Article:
Ontario ponders expanded prescribing by midwives
Ontario midwives may soon be able to prescribe an expanded list of drugs, but doctors are warning against the change.
The College of Midwives of Ontario is proposing sweeping changes to the list of drugs members can prescribe, adding opiate painkillers, the abortion pill, blood pressure medications, treatments for sexually transmitted infections and oral contraceptives. The idea has drawn criticism from the Ontario Medical Association (OMA), which says the change could put patients at risk.
Currently, Ontario midwives may only administer or prescribe medications from a list of 48 drugs for specific indications. Drugs not included on the list require a physician’s order or prescription. The midwives’ proposal would expand the approved list to hundreds of drugs under 17 broad categories, including anti-infective agents, oxytocics, and hormones.
Last year, Ontario Health Minister Christine Elliott asked the College to propose amendments to drug regulations as part of a plan to expand midwifery services and scope of practice. According to the ministry, “the proposal will allow midwives to prescribe and administer treatment for conditions they are already managing and to respond to changes in best practices without the need for continually updating a regulation.” The government is considering the proposed amendments and will post them on the province’s regulatory registry for public comment.
Current prescribing rules pose many frustrations for midwives, according to Aynsley Donohue, a midwife based in Toronto. For example, under the existing regulations, a woman diagnosed with chlamydia by her midwife requires a separate appointment with her family doctor to receive treatment.
In some cases, “patients are left in precarious situations if midwives are unable to immediately respond to obstetrical emergencies until the patients can be transferred to appropriate obstetrical care,” said Donohue.
The proposed prescribing rules reflect the reality of modern midwifery, she added. “Midwives are primary health care providers and have the knowledge, skill and judgement to educate, assess, and treat their patients in a fulsome fashion without disjointed or fragmented care.”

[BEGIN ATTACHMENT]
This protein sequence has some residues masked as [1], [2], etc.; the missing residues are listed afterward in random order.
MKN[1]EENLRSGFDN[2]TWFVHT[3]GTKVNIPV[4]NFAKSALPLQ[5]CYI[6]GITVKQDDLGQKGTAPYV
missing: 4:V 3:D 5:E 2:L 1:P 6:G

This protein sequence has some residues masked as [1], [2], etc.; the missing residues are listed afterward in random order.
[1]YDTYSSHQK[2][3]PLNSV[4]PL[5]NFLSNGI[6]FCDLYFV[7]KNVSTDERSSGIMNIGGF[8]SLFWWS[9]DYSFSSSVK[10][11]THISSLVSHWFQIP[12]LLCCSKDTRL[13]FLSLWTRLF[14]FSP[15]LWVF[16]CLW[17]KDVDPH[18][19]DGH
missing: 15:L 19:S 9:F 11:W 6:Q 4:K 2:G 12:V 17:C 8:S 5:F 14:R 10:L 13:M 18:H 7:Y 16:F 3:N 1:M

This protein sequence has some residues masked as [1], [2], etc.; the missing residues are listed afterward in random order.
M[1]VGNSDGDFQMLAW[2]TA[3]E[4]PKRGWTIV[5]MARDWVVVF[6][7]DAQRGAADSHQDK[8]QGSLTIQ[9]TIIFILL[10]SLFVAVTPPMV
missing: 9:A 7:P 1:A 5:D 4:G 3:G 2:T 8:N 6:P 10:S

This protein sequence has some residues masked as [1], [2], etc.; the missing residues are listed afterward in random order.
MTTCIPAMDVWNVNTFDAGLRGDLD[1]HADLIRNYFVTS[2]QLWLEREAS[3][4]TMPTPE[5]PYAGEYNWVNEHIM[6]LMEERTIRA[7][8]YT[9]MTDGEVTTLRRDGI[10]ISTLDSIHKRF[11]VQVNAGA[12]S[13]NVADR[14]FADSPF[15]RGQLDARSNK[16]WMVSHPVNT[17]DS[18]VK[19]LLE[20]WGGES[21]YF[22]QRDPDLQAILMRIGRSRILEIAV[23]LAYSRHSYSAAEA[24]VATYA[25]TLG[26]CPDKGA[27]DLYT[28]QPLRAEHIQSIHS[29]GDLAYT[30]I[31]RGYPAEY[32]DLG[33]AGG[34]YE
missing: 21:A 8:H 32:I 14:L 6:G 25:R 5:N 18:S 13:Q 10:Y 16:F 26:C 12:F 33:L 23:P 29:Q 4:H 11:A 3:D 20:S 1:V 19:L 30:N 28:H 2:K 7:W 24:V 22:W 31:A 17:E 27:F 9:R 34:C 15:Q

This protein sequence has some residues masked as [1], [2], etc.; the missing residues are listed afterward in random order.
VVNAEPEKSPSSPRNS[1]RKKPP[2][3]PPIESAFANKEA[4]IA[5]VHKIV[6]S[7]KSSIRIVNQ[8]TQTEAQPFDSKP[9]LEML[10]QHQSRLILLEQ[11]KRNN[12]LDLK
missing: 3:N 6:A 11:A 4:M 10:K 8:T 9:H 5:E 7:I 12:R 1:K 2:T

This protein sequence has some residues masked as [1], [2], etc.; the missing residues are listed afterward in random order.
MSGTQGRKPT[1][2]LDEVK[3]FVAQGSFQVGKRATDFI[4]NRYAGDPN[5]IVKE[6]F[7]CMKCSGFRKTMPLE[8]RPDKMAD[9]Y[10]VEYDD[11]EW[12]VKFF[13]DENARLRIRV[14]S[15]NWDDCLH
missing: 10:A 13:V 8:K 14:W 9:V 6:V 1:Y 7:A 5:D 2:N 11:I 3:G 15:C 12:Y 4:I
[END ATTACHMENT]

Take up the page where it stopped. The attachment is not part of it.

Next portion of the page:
However, some doctors beg to differ. In a written response to the midwives’ proposal, Dr. James Wright of the OMA noted that midwives are trained to provide care during a normal, low-risk pregnancy and for the six weeks post-partum. “As such, midwives do not need to prescribe medications for chronic medical conditions, as these medications are for women who have high-risk pregnancies,” he said.
In his letter, Wright also warned that midwives do not have training in pharmacology that would enable them to anticipate adverse effects, complications or potential for addiction for the classes of medications included in the proposal. Some of the substances on the list, such as anti-infectives, carry the risk of immediate life-threatening reactions, he explained. “In these instances, the risk to patients far outweighs the benefit of easy access to care.”
OMA President Dr. Sohail Gandhi said a balance between timeliness and appropriateness of care is needed. “This change is driven by some concern that patients are not given timely care,” he said in an interview. “My concern is about safe and appropriate health care. You must ensure the knowledge and training is there to ensure the expanded scope of practice is appropriate.”
Ontario is not alone in seeking to expand the role of midwives in a bid to contain costs and expand access to maternity care. Expanded midwifery prescribing is well-established in New Zealand and the United Kingdom. Both jurisdictions require midwives to complete accredited courses before they can apply for authority to prescribe.
According to Liz Darling, director of midwifery education at McMaster University, the proposed changes in Ontario would enable midwives to use their full knowledge and skills without unnecessary barriers. “The more flexibility we have in how midwives work, the more easily they are able to work in communities that are under-served or with populations that have poor access to care,” she said.
As for the concerns raised by doctors, she noted that “like physicians, midwives have the responsibility to ensure that anything they are doing within the scope of practice is something that they are adequately prepared to do.”
Beyond introducing mandatory training for prescribing opiates and benzodiazepines, it’s not yet clear how the College of Midwives of Ontario will ensure midwives are adequately prepared to implement the proposed changes. However, in a prepared statement, the College said it “intends to provide a formal response to feedback received during the consultation.”
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